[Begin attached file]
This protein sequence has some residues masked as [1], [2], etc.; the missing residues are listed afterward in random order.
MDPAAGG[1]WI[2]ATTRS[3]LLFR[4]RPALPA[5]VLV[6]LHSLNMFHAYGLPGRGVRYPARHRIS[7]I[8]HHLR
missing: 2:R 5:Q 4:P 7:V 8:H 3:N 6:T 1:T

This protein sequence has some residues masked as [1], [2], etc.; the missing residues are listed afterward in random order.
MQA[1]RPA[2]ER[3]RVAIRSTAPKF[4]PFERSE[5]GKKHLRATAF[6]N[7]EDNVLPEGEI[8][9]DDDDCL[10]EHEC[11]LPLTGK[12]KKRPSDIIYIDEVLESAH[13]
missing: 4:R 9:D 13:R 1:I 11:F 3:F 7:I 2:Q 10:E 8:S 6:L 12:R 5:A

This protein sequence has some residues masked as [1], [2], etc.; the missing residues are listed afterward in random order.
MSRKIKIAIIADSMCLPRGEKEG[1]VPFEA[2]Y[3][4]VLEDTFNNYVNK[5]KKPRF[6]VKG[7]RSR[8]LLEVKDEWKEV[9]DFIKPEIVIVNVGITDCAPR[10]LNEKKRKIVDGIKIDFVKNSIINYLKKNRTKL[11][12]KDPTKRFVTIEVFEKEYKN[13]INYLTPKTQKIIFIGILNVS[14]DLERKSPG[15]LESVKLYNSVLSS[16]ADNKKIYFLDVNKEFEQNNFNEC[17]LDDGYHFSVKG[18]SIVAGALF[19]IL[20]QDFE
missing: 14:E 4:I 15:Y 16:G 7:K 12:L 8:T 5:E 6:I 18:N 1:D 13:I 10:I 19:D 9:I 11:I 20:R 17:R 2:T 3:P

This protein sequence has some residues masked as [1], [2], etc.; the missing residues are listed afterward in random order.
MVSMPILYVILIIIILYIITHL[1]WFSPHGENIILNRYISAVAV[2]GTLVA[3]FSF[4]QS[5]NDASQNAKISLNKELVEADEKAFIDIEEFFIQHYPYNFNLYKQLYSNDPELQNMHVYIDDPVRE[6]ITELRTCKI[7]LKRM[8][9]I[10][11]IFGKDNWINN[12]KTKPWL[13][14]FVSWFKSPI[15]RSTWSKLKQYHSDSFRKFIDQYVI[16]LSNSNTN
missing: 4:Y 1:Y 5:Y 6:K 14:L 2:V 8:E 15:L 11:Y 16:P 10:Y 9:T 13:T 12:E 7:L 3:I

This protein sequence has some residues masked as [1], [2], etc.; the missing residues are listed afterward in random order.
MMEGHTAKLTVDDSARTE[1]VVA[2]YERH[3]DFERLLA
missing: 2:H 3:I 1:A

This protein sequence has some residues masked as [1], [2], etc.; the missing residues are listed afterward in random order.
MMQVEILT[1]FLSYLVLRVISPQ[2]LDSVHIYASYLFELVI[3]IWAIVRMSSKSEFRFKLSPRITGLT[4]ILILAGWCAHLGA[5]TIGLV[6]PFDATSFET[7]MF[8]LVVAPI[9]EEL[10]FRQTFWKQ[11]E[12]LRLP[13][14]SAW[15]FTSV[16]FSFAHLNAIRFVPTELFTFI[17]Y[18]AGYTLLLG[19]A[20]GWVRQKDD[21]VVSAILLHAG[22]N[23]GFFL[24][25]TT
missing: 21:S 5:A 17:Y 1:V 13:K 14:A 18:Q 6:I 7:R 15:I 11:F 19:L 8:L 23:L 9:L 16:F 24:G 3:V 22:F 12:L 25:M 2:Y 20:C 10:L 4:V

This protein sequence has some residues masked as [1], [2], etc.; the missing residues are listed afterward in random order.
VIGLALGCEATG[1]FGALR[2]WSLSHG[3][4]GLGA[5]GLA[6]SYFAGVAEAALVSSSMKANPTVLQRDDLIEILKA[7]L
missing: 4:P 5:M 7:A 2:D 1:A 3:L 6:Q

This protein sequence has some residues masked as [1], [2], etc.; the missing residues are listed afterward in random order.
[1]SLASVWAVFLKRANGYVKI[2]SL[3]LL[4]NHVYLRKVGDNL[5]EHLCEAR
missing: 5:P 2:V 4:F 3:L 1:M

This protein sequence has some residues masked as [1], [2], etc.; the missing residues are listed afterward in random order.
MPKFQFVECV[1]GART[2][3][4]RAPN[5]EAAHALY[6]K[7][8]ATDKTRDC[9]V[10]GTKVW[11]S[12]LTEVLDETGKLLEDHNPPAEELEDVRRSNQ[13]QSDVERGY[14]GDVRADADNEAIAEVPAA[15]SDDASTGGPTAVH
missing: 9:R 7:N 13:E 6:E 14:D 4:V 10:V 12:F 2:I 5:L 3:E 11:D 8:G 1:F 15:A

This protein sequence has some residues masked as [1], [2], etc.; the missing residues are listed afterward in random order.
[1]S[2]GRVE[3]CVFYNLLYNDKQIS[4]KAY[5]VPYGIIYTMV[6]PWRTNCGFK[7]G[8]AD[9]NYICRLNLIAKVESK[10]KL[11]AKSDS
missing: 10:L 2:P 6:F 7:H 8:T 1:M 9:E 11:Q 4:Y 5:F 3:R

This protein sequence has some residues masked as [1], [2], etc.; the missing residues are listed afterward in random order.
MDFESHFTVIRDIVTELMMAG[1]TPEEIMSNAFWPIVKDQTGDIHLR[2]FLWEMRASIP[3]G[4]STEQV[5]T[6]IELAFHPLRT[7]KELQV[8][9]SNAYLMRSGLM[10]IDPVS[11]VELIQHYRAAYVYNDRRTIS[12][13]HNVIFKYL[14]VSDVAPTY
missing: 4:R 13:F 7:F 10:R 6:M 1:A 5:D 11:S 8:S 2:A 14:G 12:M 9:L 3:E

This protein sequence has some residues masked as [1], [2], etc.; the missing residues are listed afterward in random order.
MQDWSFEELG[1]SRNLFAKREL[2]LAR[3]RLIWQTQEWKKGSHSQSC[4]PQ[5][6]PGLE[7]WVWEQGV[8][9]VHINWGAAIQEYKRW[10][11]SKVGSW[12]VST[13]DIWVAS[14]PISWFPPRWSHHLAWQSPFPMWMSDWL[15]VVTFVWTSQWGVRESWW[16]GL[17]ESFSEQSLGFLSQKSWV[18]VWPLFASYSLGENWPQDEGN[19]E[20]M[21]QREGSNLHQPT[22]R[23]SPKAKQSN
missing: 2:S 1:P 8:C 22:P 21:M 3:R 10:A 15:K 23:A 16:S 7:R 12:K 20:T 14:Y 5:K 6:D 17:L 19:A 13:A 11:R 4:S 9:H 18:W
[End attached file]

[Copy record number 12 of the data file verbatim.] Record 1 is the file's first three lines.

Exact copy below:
This protein sequence has some residues masked as [1], [2], etc.; the missing residues are listed afterward in random order.
MQDWSFEELG[1]SRNLFAKREL[2]LAR[3]RLIWQTQEWKKGSHSQSC[4]PQ[5][6]PGLE[7]WVWEQGV[8][9]VHINWGAAIQEYKRW[10][11]SKVGSW[12]VST[13]DIWVAS[14]PISWFPPRWSHHLAWQSPFPMWMSDWL[15]VVTFVWTSQWGVRESWW[16]GL[17]ESFSEQSLGFLSQKSWV[18]VWPLFASYSLGENWPQDEGN[19]E[20]M[21]QREGSNLHQPT[22]R[23]SPKAKQSN
missing: 2:S 1:P 8:C 22:P 21:M 3:R 10:A 15:K 23:A 16:S 7:R 12:K 20:T 14:Y 5:K 6:D 17:L 19:A 13:A 11:R 4:S 9:H 18:W